How you thaw can make the difference: doing it wrong causes spoilage which can cause many snakes to reject. I recommend* thawing in refrigerator (very slow) or
    preferably, thawing in cool water until you can feel it's soft thru-out (thawed), only then immerse a few minutes in very warm water (not boiling, you don't want to cook
    it!) & use a hair-dryer for extra heat if needed immediately before offering to snake. *There are many methods that ppl will suggest but I prefer to avoid spoilage...just
    remember that rodents are whole animals, with a GI tract full of bacteria just waiting to grow at room temperature, so the faster you can thaw while keeping the rodent
    cold, the less spoilage you'll have...then warm quickly & serve. Thawing in cool water is what I's pretty fast, depending on size of rodents. (med.-large rats can
    take a while, but adult mice or small rats are pretty fast)

    If your snake is still refusing f/t, another way to switch them over is to offer 2 small items that together are roughly the size of what they'd eat as one rodent. First offer
    a fuzzy or hopper mouse (live) as an appetizer, & either (A) as soon as they swallow that, offer the f/t rodent (already thawed/warmed) while the snake is still pumped
    up...most will pounce on it, but if not (B) try chain-feeding one after the other. You'll need to be very quiet & stealthy or your snake will tuck their head in & refuse.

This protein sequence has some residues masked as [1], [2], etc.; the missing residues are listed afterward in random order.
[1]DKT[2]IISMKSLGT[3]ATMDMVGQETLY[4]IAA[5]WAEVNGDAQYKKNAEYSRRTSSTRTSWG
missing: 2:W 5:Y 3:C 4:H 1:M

I've never used "broth" for flavoring or found "braining" a dead rodent to be all. But if you want a bit more scent from a f/t rodent, use your feeding tongs to
    pinch-damage the rodent's nose & you'll typically see a lot more interest...and that's what you want your snake to grab anyway.

    Patience... & good luck! It's well-worth changing them over for safety & convenience both.
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  6. #4
    BPnet Senior Member EL-Ziggy's Avatar
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    Re: Live to Frozen?

    It's pretty simple for me. I wait them out. It ultimately comes down to survival and the hunger always wins in the end. It's a bit tougher with BPs because they can go soooooo long without food. I had one BP go on an 8 month food strike and another that went a full year without eating. And this was back when I only fed live. These days I only feed f/t so that's what the critters eat. I actually think it's harder to switch them from mice to rats than it is to switch from live to f/t. I've had a few snakes that took f/t the first or second time I offered without any issues. I've also had a couple that took 3-4 months to get on track. I super heat the prey item with a blow dryer and offer from tongs. If they don't take it fron tongs I'll leave the prey item in overnight. If they don't eat it I try again in 7-10 days. If they refuse a 2nd time I try again in 2 weeks, and then 3-4 weeks. They'll get the message eventually. I've never seen, nor heard of, a healthy snake starving itself to death. Heck, a human will eat a f/t rat if they get hungry enough.